I remember how hard I worked and how incredibly magical and fun it all was. On a daily basis it was meals for five kids, two Moms and myself. On the middle weekend we were joined by two husbands, Mary Kay’s parents, and one of her nieces. That meant three meals a day on the table for 13. Just like home. Breakfast was a quickie of juice and cold cereal with milk and an even quicker clean-up. The lake was calling. Late morning I would climb the steep steps to the house before the others and put lunch on the table. Everyone was starved. The lunch meals were simple cold cut sandwiches, chips and salads and again a quick clean-up. Then it was to bed for afternoon naps, but not for me. For me it was time to get the sail boat a considerable distance down the hill and into the water for Mary Kay’s afternoon sail while the second Mary Kay kept an eye on the napping kids – translation: she napped too. It was time for my sailing lessons to begin.

blog sunfish

Blue and yellow, of course. Dick’s pride in his Swedish heritage expressed itself whenever and wherever it could. Designed the year before my birth, 1952, the Sunfish remains a much-loved classic.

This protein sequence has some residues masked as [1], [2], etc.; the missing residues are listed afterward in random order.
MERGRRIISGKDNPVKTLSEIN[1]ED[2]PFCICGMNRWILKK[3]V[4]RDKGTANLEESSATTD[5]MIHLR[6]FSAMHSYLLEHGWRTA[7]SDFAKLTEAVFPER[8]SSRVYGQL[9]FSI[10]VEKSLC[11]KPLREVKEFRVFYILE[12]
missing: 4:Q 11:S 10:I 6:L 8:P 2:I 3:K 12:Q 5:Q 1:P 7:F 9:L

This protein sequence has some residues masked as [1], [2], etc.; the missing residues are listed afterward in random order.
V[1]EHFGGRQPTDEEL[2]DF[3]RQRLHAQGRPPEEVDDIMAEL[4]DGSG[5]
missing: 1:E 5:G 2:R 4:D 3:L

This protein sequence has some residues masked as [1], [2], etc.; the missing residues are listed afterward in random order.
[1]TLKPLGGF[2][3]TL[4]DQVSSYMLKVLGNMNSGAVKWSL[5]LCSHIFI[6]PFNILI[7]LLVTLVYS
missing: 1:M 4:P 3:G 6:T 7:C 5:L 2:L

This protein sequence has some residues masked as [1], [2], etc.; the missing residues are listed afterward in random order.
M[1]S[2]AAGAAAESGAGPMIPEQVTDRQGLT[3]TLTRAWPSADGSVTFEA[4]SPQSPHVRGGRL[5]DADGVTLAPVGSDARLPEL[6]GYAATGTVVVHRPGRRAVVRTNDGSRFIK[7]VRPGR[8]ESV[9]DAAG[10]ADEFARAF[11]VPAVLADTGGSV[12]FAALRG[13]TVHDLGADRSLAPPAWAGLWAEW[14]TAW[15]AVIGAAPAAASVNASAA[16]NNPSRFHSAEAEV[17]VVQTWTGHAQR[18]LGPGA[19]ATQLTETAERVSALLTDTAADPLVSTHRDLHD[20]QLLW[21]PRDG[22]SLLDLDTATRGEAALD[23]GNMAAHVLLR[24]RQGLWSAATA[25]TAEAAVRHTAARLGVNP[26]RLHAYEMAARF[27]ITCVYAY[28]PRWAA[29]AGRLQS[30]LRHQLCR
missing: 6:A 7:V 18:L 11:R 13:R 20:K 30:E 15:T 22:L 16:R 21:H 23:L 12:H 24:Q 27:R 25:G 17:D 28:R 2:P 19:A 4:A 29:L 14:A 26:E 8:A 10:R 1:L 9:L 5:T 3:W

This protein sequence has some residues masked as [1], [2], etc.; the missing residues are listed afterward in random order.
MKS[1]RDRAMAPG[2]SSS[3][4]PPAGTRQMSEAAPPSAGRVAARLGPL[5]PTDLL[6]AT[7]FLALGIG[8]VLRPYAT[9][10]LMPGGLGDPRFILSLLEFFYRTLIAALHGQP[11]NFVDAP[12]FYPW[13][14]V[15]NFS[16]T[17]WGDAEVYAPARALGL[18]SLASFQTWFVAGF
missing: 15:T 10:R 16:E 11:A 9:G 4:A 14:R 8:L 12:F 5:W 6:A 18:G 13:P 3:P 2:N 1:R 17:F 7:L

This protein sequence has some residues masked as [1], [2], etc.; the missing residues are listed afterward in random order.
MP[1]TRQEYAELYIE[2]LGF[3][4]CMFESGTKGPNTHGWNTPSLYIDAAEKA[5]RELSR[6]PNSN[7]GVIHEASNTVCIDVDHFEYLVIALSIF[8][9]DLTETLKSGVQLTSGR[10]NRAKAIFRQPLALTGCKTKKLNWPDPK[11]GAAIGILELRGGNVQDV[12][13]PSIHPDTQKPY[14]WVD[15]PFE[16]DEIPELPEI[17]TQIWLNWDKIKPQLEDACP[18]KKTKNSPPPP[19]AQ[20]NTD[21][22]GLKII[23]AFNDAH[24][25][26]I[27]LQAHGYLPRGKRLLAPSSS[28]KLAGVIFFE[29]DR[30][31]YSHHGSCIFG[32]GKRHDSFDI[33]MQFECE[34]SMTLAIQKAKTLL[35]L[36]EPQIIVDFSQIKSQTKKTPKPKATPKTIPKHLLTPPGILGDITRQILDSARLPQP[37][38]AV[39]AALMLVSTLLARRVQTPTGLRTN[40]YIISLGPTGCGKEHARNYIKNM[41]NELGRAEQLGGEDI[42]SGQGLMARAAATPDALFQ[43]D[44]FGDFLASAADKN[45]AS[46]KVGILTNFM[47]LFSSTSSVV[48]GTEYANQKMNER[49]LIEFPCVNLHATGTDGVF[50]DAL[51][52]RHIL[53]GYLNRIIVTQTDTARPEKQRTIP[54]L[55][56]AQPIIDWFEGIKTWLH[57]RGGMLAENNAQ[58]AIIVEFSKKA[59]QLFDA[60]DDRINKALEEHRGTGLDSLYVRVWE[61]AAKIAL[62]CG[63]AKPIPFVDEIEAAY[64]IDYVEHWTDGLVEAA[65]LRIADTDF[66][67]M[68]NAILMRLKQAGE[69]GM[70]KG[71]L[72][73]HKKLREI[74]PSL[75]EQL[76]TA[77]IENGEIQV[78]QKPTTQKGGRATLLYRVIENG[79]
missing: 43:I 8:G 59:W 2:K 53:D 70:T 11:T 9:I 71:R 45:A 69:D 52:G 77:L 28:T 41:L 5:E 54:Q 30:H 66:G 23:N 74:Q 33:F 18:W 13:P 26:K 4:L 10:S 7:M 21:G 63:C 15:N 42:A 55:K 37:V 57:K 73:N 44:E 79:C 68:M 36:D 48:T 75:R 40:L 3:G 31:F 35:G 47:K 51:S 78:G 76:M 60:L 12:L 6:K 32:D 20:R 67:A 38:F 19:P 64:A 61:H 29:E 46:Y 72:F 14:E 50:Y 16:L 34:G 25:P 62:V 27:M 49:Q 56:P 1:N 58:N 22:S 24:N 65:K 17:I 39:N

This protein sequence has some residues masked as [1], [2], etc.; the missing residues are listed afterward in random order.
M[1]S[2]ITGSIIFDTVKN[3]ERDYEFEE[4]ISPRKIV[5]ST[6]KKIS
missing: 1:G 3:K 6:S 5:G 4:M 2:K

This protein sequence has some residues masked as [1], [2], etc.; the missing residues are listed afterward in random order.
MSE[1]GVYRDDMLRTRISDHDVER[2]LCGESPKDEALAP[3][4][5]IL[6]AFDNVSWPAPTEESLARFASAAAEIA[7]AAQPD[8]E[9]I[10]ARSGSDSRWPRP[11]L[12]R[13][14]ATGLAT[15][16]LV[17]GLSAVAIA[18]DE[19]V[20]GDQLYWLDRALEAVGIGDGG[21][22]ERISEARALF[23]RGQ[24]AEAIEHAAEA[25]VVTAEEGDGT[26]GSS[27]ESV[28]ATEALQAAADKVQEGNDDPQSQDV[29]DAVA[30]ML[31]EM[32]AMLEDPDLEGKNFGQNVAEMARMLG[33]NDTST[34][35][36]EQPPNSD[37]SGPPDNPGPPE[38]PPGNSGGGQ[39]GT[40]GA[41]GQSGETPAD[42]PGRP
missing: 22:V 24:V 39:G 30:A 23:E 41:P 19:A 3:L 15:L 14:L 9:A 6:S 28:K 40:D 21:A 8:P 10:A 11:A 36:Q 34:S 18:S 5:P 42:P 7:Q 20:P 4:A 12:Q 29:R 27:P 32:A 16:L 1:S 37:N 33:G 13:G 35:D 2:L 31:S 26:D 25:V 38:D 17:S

The Sunfish sail boat was then and remains to this day a sweet and classic American design phenomenon. It weighed 129 pounds with a hull 13 feet and 10 inches long. I was used to plenty of hard work but I developed entirely new muscles that summer carrying the sailboat, getting it into the water. But, I learned the basics of sailing. Mary Kay was a great teacher and she regaled me with hysterical stories of adventures and hi-jinks aboard sail boats throughout her youth. I picked up the basics quickly and she was quite impressed with my natural athleticism. But by the time we got the boat back on shore and were greeted by five rested and refreshed kids anxious for an afternoon of fun I was bushed. Mary Kay was a good sport about me taking a quick lie down while the mommies supervised afternoon swim time. But, I never napped for long. I would bang out my daily postcard to friends and then head to the lake.